Excellent soundtrack and vivid imagery make this a must see. (45 minutes)
The Endless Summer II (1994)
Bruce Brown is at it again with a riveting sequel to his 1996 movie that chronicles the surf scene since then, from longboarding to short board designs and windsurfing to bodyboarding.
Filmed in Australia, Java, Bali, France, South Africa, Costa Rica and Alaska, this documentary-style look at how far the art of wave riding has branched out from the traditional long boarding.
Featuring pro surfers Robert "Wingnut" Weaver who is sensational on a longboard and Patrick O'Connell on short board, these two have fun in true surfing style and so will you.
An inspirational movie whether your board is long or short! (109 minutes)
In God's Hand (1998)
A drama film about three surf friends with three different views on surfing as they travel to Mexico, Bali, Hawaii and Madagascar in search of monster waves.
The cast includes Matt George, an acclaimed but aging surfer who defends traditional wave-riding, pro surfer Shane Dorian as a young big-wave champion, and Matty Liu as the youngest member of the group.
The traveling trio search for the ultimate ride – 40-foot waves advancing at speeds up to 35 miles per hour.
While rich in visual imagery, this film by Zalman King has a plot that lacks excitement. (98 minutes)
Bra Boys (2007)
Enter the world of the Bra Boys, a tattooed, territorial band of surfing brothers and friends, aggressive, violent, and struggling as they come of age in the 1990's.
Set in Sydney’s eastern suburb of Maroubra, this is a powerful film narrated by Russel Crowe and told by members of the group.
Brutal social conditions shape this gang of surfers who cope with their intense street lives through surfing and ferociously defending claims to specific surf breaks.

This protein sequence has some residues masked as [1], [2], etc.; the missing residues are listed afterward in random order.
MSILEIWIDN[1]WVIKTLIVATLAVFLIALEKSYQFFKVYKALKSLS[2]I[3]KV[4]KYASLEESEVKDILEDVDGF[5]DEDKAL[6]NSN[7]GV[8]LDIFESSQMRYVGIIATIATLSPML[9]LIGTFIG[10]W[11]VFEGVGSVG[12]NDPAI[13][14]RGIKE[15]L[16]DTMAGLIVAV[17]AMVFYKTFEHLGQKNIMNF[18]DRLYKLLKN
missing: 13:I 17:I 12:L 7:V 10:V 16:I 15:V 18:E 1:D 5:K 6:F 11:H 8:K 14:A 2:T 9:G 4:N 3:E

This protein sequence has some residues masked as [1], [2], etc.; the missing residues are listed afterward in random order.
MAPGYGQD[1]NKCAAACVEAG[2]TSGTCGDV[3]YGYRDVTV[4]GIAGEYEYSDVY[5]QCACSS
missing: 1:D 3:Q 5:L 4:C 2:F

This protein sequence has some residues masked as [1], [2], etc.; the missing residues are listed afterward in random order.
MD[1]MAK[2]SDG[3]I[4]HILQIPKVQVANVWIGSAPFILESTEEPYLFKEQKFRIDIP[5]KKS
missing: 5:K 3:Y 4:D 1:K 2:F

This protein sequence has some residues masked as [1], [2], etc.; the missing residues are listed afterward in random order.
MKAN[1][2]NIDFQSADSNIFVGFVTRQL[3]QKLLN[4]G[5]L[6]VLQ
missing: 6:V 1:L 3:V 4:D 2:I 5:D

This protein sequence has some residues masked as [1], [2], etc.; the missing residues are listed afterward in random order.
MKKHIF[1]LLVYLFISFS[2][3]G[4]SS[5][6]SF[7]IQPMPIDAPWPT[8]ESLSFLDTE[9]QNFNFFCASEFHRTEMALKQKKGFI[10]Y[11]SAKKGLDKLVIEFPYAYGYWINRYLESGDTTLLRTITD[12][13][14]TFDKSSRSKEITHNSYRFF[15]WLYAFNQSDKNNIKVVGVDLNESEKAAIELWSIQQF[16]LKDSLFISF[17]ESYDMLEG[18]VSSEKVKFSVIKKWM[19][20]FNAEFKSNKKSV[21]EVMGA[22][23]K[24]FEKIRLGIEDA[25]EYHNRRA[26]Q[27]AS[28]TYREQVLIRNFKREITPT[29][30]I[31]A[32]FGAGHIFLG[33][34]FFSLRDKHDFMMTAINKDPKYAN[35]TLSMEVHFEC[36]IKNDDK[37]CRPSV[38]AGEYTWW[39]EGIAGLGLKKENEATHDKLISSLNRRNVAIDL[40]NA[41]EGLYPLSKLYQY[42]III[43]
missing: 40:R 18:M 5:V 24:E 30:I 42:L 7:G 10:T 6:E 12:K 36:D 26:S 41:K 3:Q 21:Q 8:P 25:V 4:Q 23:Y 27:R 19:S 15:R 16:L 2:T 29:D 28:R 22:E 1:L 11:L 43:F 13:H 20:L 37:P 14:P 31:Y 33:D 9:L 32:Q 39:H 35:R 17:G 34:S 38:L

The Bra Boys, however, consider themselves a brotherhood, held together by family, courage and loyalty, as told through the true-life accounts of the Abberton brothers.
Directed by Sunny Abberton and Macario De Souza. (90 minutes)
Final Verdict - Which should I get!?
Which movie to watch is certainly going to depend upon whether you’re looking for a Hollywood drama, a documentary or an inspiring film of travel and surf imagery.
It’s always a safe bet to go with the classics, yet it’s fun to step outside of your comfortable water world to view of the art of surfing from different perspectives, whether they be over-the-top dramas or films with no dialogue at all, just pure surfing visuals for the mind.
Documentaries are best for learning about where surfing came from and where it’s headed in the future. These movies introduce you to the top elite surfers, the new surfers making waves, and the pro surfers who chose a path away from competitions. Fictional films are more for entertainment, sometimes focusing less on surfing and more on the movie’s plot and character development. Travel surf films are my personal favorite.
These movies show the people and places surfers encounter during their trips, they highlight surfing in all kinds of conditions, and they allow my body to couch surf while watching so the next time I’m in the water and feeling the board catch, my muscle memory kicks into gear to try that new trick I’ve been wanting to learn.
Additionally, knowing about the surf culture in different countries is great, especially if you have that bucket-list surf trip coming up.